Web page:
The porn industry has experienced a massive boost thanks to future sex technologies. In fact, the porn industry is one of the chief drivers of VR tech. The integration of VR with porn means that people will be able to explore their kinks and fetishes in a more realistic way without having to go through with the deed in reality.
On the plus side, VR porn can act as an empathising tool where people can put themselves in others’ shoes (i.e. gender, race, etc.) to understand one another in a more intimate way and be able to experience other identities. Virtual sex means no unwanted STIs or pregnancies.
However, there is a dark side to the greater convergence of technology and porn as it could lead to physical and behavioural changes. Many fear that the already addictive qualities of pornography could be exacerbated by VR porn. This could negatively impact the way we interact with one another socially and develop relationships. Researchers from Newcastle University in the UK have observed that VR changes the experience of porn from detached observer to protagonist. They warned that this has the potential to blur the line between reality and fantasy, possibly damaging human relationships and encouraging harmful behaviour.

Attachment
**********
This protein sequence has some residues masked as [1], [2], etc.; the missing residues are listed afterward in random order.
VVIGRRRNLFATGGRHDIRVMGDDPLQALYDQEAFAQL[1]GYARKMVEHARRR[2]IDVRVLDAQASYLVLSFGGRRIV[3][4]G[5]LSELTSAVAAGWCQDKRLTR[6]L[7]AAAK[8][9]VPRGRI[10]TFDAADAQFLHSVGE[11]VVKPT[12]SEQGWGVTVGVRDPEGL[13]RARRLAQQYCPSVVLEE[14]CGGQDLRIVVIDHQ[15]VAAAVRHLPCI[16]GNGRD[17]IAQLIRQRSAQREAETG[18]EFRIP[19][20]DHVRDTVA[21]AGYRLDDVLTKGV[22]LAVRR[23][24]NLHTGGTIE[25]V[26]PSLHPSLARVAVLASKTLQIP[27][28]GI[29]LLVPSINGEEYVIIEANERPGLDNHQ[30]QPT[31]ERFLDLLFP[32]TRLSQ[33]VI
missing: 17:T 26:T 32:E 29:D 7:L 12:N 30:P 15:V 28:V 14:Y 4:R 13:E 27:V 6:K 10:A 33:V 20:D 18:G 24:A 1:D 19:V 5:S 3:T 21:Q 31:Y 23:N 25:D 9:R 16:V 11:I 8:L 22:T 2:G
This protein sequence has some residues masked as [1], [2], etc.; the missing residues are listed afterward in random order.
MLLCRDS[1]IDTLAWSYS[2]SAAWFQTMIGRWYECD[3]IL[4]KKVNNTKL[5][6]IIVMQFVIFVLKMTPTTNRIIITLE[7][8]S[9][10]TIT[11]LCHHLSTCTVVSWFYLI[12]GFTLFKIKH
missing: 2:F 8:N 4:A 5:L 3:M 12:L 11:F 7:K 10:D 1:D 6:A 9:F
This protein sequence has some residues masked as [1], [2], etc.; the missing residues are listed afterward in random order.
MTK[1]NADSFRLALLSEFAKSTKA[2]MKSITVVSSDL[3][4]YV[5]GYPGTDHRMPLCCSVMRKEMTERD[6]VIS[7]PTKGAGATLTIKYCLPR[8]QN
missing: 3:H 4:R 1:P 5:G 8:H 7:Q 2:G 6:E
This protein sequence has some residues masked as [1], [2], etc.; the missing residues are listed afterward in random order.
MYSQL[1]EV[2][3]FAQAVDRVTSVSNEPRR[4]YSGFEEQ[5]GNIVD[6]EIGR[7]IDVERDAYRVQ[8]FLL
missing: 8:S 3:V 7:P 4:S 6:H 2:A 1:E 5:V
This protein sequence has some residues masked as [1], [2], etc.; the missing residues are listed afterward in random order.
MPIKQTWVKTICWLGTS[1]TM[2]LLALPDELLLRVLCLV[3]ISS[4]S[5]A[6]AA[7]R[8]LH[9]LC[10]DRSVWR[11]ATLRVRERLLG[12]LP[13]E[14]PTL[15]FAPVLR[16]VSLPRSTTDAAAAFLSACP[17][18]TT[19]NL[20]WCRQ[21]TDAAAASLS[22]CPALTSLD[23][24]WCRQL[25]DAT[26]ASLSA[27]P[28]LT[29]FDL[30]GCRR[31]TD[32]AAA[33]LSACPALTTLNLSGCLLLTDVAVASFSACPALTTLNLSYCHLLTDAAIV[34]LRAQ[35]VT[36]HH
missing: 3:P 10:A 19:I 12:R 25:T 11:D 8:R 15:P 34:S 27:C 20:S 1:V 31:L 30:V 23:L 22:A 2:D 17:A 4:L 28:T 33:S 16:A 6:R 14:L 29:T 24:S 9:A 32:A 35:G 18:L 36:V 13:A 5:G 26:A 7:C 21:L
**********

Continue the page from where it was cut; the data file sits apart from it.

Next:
Porn, like virtual sex realms, has been found to make people more open minded and comfortable about sex, though one study found it could make people a little too comfortable. For example, based on a survey of 265 men, homosexual men who watch more sexually explicit porn where condoms are not used are less likely to use protection themselves. If the porn they watched did feature condoms, they were more likely to use them too.
While the future of sex and intimacy will irrevocably be transformed by technology, we will also need to consider the humanistic implications of this revolution that reaches the most intimate recesses of the individual psyche and societal structure.
In my final illustration, I further detail in the technological lines onto the horses, you might have already noticed that the illustration – the lines on the body of the horse, and on characters, were inspired by ‘Tron: Legacy‘ movie.